Expert: Calif. Inmates Had Help to Escape

Questions raised about why men were kept in 68-man dorm
By Arden Dier,  Newser Staff
Posted Jan 26, 2016 4:15 PM CST
This Jan. 23, 2016 photo shows a cell and a vent screen that had been cut at Central Men's Jail in Santa Ana, Calif.   (Orange County Sheriff's Office via AP)
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(Newser) – As the search for three escaped inmates stretches on, Orange County jail officials are facing pressure to explain why the men weren't held in individual cells. Authorities at the Men's Central Jail in Santa Ana say Hossein Nayeri, 37, Jonathan Tieu, 20, and Bac Duong, 43—charged with violent crimes including torture, kidnapping, murder, and attempted murder—fled through a hole in a wall hidden behind bunk beds in a 68-man dorm. However, the sheriff's department in neighboring Los Angeles County says it keeps inmates accused of similar crimes in one-person cells, reports the Los Angeles Times. At the state level, the California Department of Corrections adds that inmates convicted of violent crimes are typically only held in a dormitory after 20 years of good behavior. "These guys have nothing to lose,” a former corrections head says. "Why are they, looking at life or worse, not being held in closed cells? Who made that judgment?"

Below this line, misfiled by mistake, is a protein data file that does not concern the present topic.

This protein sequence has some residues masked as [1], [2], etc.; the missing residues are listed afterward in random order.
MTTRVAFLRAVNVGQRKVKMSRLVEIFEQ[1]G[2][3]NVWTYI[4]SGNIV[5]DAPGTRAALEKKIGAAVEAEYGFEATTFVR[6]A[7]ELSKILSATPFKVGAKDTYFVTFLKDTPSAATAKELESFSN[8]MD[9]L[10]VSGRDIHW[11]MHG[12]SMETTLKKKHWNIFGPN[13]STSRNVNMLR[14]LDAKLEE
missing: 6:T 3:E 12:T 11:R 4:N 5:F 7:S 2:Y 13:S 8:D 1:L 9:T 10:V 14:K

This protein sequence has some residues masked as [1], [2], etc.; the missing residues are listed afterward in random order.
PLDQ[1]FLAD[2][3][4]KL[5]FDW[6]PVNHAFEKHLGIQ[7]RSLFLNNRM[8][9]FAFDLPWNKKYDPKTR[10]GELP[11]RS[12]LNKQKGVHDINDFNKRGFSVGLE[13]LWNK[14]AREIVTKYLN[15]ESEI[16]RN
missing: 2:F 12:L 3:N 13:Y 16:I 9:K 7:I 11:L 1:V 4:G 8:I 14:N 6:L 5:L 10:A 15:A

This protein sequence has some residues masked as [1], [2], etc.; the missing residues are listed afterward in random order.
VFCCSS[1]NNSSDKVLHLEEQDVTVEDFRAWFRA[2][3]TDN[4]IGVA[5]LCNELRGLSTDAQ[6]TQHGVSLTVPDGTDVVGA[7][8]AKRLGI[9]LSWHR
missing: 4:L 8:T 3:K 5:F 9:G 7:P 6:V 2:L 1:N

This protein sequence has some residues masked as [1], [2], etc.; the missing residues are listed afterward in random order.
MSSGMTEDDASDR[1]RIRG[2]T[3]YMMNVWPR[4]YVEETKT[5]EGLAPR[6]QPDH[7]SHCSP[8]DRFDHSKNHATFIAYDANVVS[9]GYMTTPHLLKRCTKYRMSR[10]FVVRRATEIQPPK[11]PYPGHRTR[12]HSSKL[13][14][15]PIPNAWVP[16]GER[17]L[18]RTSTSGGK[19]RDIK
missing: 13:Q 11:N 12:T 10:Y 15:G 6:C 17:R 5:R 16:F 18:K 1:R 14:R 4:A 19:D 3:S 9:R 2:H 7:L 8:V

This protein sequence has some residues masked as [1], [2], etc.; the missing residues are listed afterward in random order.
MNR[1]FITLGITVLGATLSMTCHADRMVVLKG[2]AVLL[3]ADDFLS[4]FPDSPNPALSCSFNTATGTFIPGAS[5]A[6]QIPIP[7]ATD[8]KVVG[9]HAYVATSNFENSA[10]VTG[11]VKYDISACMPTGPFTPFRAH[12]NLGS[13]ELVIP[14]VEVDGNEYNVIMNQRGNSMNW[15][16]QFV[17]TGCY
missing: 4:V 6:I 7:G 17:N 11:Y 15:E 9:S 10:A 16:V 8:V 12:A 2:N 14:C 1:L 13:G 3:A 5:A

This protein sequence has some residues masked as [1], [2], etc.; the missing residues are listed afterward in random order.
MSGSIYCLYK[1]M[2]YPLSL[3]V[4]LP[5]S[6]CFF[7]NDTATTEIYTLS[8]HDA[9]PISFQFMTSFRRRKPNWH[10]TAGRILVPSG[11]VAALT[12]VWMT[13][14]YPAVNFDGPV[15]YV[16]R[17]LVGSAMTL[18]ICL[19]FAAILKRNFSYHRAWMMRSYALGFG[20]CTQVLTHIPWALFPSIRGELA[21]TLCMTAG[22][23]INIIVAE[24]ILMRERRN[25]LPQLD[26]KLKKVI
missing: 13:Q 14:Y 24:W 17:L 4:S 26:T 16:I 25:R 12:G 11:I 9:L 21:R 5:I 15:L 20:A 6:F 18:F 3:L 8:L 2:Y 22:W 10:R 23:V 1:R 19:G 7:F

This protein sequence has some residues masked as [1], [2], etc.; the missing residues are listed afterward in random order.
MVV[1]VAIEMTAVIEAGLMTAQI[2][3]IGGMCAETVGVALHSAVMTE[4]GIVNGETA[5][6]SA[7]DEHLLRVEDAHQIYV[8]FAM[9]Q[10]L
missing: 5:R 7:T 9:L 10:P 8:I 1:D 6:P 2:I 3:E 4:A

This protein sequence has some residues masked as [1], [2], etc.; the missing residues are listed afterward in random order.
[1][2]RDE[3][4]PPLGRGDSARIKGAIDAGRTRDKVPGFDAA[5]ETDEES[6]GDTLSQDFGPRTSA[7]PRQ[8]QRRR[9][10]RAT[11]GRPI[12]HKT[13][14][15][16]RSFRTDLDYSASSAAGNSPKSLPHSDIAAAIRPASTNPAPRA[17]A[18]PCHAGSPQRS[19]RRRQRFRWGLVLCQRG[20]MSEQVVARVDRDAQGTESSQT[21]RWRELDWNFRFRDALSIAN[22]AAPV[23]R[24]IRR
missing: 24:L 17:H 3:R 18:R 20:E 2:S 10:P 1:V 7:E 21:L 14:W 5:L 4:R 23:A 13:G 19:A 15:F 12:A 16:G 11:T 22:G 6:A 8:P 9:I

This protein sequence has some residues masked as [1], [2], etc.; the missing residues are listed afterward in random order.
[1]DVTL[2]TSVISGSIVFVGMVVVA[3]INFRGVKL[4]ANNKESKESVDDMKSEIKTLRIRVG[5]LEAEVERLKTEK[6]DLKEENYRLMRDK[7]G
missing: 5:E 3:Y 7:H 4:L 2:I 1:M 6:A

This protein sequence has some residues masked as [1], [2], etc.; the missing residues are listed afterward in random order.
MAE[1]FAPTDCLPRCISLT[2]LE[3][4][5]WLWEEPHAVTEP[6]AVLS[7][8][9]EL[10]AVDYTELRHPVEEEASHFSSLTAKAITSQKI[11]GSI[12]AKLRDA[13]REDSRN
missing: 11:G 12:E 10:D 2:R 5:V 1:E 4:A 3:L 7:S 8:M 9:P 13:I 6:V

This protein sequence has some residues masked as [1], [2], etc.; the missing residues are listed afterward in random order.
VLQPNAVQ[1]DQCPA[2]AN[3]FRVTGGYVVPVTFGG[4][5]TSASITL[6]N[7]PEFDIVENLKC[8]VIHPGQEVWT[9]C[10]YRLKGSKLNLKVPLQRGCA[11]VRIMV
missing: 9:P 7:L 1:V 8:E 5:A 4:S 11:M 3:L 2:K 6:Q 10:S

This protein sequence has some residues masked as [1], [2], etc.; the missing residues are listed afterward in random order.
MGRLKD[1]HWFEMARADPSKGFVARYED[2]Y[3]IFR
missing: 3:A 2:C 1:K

Los Angeles County requires at least three physical checks per day, while a minimum of four are performed at the state level; Orange County performs just two. The escapees were last spotted during a 5am check on Friday, but were missing during the next check 16 hours later; it was delayed by an hour due to a "jailhouse brawl" that could have been a cover-up, the Times notes. A further cause of concern is that authorities might have had reason to suspect that one of the inmates was a flight risk. Nayeri fled to Iran after allegedly cutting off a marijuana dispensary owner's penis, per the Times. He was eventually arrested in the Czech Republic. A former jail official says the inmates likely had help getting the tools to cut through four layers of steel and rebar. "Such cutting creates a lot of noise, and it would have to be covered up," he says. "Once we get the inmates back into custody, we'll focus on how they were able to get out," an officer tells the Orange County Register. (Read more prison break stories.)

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